Update COVID-19 in Indonesia: 1,298,608 confirmed infections, 35,014 deaths (23 February 2021)
23 February 2021 (closed)
USD/IDR (14,146) -6.00 -0.04%
EUR/IDR (17,335) +57.05 +0.33%
Jakarta Composite Index (6,272.81) +17.50 +0.28%
In line with expectations the central bank of Indonesia (Bank Indonesia) kept its benchmark interest rate (the 7-day Reverse Repo Rate) at 5.25 percent at the two-day July policy meeting (concluded on Thursday 19 July 2018). Meanwhile, the deposit facility and lending facility rates were kept at 4.50 percent and 6.00 percent, respectively.
It means Bank Indonesia decided to pause the aggressive monetary tightening that we saw over the past two months. Between mid-May and late-June the central bank had raised the country's benchmark interest rate from 4.25 percent in mid-May to 5.25 percent in late-June in an effort to defend the fragile rupiah rate.
Since February 2018 the Indonesian rupiah has been plagued by a mix of external and internal issues including looming further monetary tightening in the USA, concerns over simmering global trade tensions (led by USA-China trade relations), higher US Treasury notes, and Indonesia's widening current account deficit.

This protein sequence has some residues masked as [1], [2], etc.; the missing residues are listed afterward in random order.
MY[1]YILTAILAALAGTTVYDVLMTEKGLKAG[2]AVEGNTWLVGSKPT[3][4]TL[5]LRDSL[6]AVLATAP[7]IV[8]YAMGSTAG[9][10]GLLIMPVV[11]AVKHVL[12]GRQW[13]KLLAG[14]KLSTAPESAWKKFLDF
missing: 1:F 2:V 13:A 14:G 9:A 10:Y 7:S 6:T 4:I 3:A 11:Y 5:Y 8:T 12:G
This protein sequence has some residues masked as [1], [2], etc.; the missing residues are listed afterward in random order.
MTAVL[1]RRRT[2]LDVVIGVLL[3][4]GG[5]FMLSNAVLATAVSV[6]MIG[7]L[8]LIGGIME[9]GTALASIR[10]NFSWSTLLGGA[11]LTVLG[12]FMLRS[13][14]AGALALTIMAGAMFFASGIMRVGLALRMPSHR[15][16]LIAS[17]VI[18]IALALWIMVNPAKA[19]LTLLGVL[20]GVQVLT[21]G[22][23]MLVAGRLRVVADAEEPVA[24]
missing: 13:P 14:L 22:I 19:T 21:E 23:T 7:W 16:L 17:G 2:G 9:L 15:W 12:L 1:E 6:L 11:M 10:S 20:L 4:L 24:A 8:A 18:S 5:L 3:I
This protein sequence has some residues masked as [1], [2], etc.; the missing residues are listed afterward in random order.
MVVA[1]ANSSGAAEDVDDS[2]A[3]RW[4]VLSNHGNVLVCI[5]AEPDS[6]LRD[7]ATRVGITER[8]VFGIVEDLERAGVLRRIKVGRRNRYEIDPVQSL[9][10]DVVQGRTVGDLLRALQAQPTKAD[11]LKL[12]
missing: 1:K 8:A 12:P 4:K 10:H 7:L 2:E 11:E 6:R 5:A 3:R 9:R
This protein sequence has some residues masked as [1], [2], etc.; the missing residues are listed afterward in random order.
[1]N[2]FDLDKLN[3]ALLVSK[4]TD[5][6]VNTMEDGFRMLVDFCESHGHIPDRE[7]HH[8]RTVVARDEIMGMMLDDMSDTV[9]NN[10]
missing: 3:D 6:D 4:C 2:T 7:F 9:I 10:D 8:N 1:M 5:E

Although the rupiah is currently still at a weak level - at IDR 14,442 per US dollar by 15:00 pm local Jakarta time on Thursday (19/07) based on the Bloomberg Dollar Index - external pressures have diminished over the past couple of weeks and therefore the rupiah has been relatively stable against the US dollar since the last Bank Indonesia rate hike in late-June. In fact, investors have pumped more than USD $475 million into government bonds this month following weeks of outflows.
The rupiah rate remained stable after the announcement. However, Indonesia's benchmark Jakarta Composite Index slid after the news became public.
A more detailed analysis of Indonesia's monetary policy will be available in the July edition of Indonesia Investments' research report (available per early August).